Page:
Bangalore isn’t just poised to lose its ‘garden city’ tag, but is alarmingly on its way to desertification, according to experts. A series of studies conducted over a five-year period has substantiated this claim.
Speaking to DNA, former head and principal scientist at Indian Council for Agricultural Research, Dr NG Raghu Mohan, who is also a soil and water resource consultant, says Bangalore’s depleting underground water table and shifting seasons are signs of gradual desertification. Earlier, citizens experienced prickly summer heat during March, but now, February seems like summer. The seasons have advanced and the moisture content in the air is almost lost.
Dr Mohan has studied the climate and soil of Bangalore over the last decade and says that there is a yardstick to measure desertification. One is when evaporation is more than precipitation. Earlier in Bangalore, evaporation was equal to precipitation, like in Pune, and Bangalore then experienced heavy rainfall. But now, the number of rainy days and quantity of rainfall has reduced. Now, Bangalore receives 540mm and some times 300mm of rainfall, compared to 1000mm it received earlier.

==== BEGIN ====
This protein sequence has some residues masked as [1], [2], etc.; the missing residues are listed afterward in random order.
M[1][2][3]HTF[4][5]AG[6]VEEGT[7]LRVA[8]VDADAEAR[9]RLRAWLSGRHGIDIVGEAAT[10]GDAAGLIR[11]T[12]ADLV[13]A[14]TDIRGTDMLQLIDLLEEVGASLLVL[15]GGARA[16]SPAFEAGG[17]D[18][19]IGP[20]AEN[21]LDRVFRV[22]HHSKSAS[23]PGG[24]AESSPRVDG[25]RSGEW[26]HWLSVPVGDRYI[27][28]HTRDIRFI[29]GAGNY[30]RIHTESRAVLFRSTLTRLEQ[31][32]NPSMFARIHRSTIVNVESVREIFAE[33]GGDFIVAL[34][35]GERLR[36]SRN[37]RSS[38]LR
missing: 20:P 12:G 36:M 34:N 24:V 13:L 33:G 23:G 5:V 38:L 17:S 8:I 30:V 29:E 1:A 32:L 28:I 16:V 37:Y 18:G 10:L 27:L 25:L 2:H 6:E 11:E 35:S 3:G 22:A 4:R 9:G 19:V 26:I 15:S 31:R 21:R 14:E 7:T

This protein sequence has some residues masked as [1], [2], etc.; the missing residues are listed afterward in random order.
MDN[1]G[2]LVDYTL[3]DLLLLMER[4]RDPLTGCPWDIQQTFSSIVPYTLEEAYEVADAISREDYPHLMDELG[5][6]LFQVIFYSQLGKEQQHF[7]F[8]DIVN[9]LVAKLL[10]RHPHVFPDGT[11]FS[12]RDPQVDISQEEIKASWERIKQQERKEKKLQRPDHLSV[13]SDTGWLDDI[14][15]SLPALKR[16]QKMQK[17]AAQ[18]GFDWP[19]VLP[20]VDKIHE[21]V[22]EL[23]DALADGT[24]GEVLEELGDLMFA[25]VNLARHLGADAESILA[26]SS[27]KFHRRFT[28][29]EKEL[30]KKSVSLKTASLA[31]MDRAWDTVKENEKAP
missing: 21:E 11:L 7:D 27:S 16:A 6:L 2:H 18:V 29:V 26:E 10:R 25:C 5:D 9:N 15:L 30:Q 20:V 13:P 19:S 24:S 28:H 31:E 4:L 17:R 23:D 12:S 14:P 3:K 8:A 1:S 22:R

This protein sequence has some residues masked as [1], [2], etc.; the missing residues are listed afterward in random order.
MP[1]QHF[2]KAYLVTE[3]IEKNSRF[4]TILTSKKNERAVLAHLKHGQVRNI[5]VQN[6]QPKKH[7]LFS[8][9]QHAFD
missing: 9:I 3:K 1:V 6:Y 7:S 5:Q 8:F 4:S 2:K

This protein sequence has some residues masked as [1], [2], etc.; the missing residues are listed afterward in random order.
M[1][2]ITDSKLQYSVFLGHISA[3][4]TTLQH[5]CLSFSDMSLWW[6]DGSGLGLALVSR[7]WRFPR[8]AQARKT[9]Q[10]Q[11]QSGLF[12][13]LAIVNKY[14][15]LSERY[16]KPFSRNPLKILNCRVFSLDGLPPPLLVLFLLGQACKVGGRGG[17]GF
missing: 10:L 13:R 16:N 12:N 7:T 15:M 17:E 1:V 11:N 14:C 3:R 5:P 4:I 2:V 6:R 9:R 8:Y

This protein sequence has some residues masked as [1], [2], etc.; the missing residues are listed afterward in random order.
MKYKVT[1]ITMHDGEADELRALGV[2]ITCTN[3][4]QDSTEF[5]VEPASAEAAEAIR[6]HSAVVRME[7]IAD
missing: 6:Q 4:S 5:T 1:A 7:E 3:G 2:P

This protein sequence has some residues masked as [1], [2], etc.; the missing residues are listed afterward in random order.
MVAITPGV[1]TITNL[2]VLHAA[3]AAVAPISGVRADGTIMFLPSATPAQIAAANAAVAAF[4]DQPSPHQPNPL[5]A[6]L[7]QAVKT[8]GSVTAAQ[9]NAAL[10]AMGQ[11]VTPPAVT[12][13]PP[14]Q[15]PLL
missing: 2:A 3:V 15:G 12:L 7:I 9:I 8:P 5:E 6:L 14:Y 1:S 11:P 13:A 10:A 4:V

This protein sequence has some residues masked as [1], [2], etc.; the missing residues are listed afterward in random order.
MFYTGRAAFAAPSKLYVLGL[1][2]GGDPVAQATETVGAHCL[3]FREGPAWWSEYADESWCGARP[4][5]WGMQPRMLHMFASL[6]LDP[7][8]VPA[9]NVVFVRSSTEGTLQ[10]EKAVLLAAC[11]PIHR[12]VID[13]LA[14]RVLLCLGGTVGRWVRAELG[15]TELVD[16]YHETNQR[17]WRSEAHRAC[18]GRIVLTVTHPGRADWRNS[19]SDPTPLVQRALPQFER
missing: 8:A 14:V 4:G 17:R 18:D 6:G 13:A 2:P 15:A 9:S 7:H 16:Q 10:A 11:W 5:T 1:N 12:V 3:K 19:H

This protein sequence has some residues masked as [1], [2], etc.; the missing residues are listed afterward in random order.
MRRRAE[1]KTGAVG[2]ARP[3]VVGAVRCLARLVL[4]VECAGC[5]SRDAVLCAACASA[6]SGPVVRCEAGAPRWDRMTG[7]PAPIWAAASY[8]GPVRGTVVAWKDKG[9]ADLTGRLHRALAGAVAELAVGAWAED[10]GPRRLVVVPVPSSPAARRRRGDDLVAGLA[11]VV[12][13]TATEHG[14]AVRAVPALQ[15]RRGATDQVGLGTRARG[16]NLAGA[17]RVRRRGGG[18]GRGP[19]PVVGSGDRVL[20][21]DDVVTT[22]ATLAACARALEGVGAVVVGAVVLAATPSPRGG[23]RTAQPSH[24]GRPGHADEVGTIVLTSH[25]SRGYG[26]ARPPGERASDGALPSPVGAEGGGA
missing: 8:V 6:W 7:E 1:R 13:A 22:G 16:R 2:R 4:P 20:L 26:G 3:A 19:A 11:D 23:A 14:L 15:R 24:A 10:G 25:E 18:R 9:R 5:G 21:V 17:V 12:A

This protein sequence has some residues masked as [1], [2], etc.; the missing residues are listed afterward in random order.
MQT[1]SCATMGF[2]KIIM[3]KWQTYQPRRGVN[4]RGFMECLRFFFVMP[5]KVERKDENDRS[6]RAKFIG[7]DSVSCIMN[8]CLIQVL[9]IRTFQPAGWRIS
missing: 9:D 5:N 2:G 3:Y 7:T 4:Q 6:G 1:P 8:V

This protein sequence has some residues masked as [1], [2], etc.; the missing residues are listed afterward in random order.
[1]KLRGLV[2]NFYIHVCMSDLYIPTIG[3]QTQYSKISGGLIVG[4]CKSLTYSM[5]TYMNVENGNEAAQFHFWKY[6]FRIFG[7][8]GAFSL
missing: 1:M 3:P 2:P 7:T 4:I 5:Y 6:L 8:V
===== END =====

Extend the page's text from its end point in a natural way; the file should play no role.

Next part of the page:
Noticeably, vegetation has become scarce in the city and its outskirts.
Lakes are vanishing and soil moisture is depleting. Therefore, the number of days the soil can release moisture to the plants has also reduced because of the presence of clay pan. This is presently 50cm below earth’s surface. This restricts soil digging and absorption of moisture.
“Desertification is not visible, but it’s occurring gradually. Peripheral areas of Bangalore such as Magadi, Hoskotte and Anekal are also experiencing increased evaporation. Bangalore’s soil is becoming desert-like as rainfall is reducing and summer heat is increasing,” he says. Climate in an area is humid when there is a rainfall of at least 180 days per year, and evaporation is less than precipitation. It’s semi-arid when the number of rainy days is 90; it is arid when there are 60 rainy days and a desert when the number of rainy days is less than 30.
Environmentalist AN Yellappa Reddy warns: “If we start exploiting and digging more borewells, underground water will be depleted and Bangalore will become a desert in a few years. The impact of desertification is difficult to assess as little is known. Neither the government nor citizens are concerned about it. The heat island effect is also adding to this.”
Studies have proved that glass and concrete structures are adding to the desertification, as the temperature in their vicinity is always high.